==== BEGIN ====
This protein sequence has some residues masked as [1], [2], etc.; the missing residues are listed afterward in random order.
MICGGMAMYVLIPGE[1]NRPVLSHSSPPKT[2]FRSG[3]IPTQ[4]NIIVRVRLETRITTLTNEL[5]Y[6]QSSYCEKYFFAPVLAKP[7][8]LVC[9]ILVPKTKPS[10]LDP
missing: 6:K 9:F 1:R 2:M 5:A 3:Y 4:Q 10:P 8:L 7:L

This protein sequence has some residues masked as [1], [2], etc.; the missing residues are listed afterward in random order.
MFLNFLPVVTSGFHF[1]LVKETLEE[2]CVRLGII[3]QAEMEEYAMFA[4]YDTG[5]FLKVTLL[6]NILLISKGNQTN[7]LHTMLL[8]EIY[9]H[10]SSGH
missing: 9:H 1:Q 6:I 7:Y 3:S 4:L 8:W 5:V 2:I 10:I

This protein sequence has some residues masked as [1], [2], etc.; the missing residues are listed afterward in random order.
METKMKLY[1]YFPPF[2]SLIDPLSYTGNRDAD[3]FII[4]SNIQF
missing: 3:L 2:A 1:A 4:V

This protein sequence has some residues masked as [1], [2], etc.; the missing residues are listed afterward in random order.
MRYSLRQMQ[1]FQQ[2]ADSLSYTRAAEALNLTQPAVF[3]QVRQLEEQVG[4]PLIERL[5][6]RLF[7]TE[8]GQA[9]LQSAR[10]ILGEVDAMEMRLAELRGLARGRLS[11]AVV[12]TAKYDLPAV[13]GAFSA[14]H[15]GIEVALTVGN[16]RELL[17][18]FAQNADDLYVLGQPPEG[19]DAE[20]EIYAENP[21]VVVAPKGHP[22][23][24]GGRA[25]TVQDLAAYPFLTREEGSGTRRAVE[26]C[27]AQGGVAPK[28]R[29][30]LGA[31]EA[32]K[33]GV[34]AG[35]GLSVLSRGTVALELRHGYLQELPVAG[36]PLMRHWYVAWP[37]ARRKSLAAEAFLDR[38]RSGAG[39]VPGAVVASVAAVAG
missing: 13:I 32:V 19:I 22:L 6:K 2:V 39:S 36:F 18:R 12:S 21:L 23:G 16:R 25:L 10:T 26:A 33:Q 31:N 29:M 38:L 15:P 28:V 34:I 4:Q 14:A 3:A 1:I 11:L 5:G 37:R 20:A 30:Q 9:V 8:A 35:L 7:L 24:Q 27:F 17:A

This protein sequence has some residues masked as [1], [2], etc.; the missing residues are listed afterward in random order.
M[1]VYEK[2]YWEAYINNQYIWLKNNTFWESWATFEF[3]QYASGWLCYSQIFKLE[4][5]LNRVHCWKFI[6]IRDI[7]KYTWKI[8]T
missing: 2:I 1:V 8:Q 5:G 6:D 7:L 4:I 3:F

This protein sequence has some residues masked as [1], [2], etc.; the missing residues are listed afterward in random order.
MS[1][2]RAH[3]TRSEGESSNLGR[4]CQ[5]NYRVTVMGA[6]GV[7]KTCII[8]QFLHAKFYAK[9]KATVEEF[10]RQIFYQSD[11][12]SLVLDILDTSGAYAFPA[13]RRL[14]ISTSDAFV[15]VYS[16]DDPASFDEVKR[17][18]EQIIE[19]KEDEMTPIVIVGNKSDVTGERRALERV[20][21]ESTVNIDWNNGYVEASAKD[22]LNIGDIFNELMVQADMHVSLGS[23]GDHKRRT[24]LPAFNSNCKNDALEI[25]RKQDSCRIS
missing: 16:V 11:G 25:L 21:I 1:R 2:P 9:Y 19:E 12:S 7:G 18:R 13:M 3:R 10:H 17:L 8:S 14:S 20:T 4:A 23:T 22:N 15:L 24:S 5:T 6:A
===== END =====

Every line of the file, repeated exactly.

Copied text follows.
This protein sequence has some residues masked as [1], [2], etc.; the missing residues are listed afterward in random order.
MICGGMAMYVLIPGE[1]NRPVLSHSSPPKT[2]FRSG[3]IPTQ[4]NIIVRVRLETRITTLTNEL[5]Y[6]QSSYCEKYFFAPVLAKP[7][8]LVC[9]ILVPKTKPS[10]LDP
missing: 6:K 9:F 1:R 2:M 5:A 3:Y 4:Q 10:P 8:L 7:L

This protein sequence has some residues masked as [1], [2], etc.; the missing residues are listed afterward in random order.
MFLNFLPVVTSGFHF[1]LVKETLEE[2]CVRLGII[3]QAEMEEYAMFA[4]YDTG[5]FLKVTLL[6]NILLISKGNQTN[7]LHTMLL[8]EIY[9]H[10]SSGH
missing: 9:H 1:Q 6:I 7:Y 3:S 4:L 8:W 5:V 2:I 10:I

This protein sequence has some residues masked as [1], [2], etc.; the missing residues are listed afterward in random order.
METKMKLY[1]YFPPF[2]SLIDPLSYTGNRDAD[3]FII[4]SNIQF
missing: 3:L 2:A 1:A 4:V

This protein sequence has some residues masked as [1], [2], etc.; the missing residues are listed afterward in random order.
MRYSLRQMQ[1]FQQ[2]ADSLSYTRAAEALNLTQPAVF[3]QVRQLEEQVG[4]PLIERL[5][6]RLF[7]TE[8]GQA[9]LQSAR[10]ILGEVDAMEMRLAELRGLARGRLS[11]AVV[12]TAKYDLPAV[13]GAFSA[14]H[15]GIEVALTVGN[16]RELL[17][18]FAQNADDLYVLGQPPEG[19]DAE[20]EIYAENP[21]VVVAPKGHP[22][23][24]GGRA[25]TVQDLAAYPFLTREEGSGTRRAVE[26]C[27]AQGGVAPK[28]R[29][30]LGA[31]EA[32]K[33]GV[34]AG[35]GLSVLSRGTVALELRHGYLQELPVAG[36]PLMRHWYVAWP[37]ARRKSLAAEAFLDR[38]RSGAG[39]VPGAVVASVAAVAG
missing: 13:I 32:V 19:I 22:L 6:K 2:V 39:S 36:F 18:R 12:S 21:L 23:G 16:R 25:L 10:T 26:A 33:Q 31:N 29:M 38:L 15:P 28:V 34:I 4:Q 14:A 3:A 1:I 11:L 5:G 37:R 20:A 30:Q 9:V 8:A 35:L 7:L 24:Q 27:F 17:A

This protein sequence has some residues masked as [1], [2], etc.; the missing residues are listed afterward in random order.
M[1]VYEK[2]YWEAYINNQYIWLKNNTFWESWATFEF[3]QYASGWLCYSQIFKLE[4][5]LNRVHCWKFI[6]IRDI[7]KYTWKI[8]T
missing: 2:I 1:V 8:Q 5:G 6:D 7:L 4:I 3:F

This protein sequence has some residues masked as [1], [2], etc.; the missing residues are listed afterward in random order.
MS[1][2]RAH[3]TRSEGESSNLGR[4]CQ[5]NYRVTVMGA[6]GV[7]KTCII[8]QFLHAKFYAK[9]KATVEEF[10]RQIFYQSD[11][12]SLVLDILDTSGAYAFPA[13]RRL[14]ISTSDAFV[15]VYS[16]DDPASFDEVKR[17][18]EQIIE[19]KEDEMTPIVIVGNKSDVTGERRALERV[20][21]ESTVNIDWNNGYVEASAKD[22]LNIGDIFNELMVQADMHVSLGS[23]GDHKRRT[24]LPAFNSNCKNDALEI[25]RKQDSCRIS
missing: 16:V 11:G 25:L 21:I 1:R 2:P 9:Y 19:E 12:S 7:G 18:R 13:M 3:R 10:H 17:L 8:S 14:S 20:T 4:A 23:T 22:N 15:L 24:S 5:T 6:A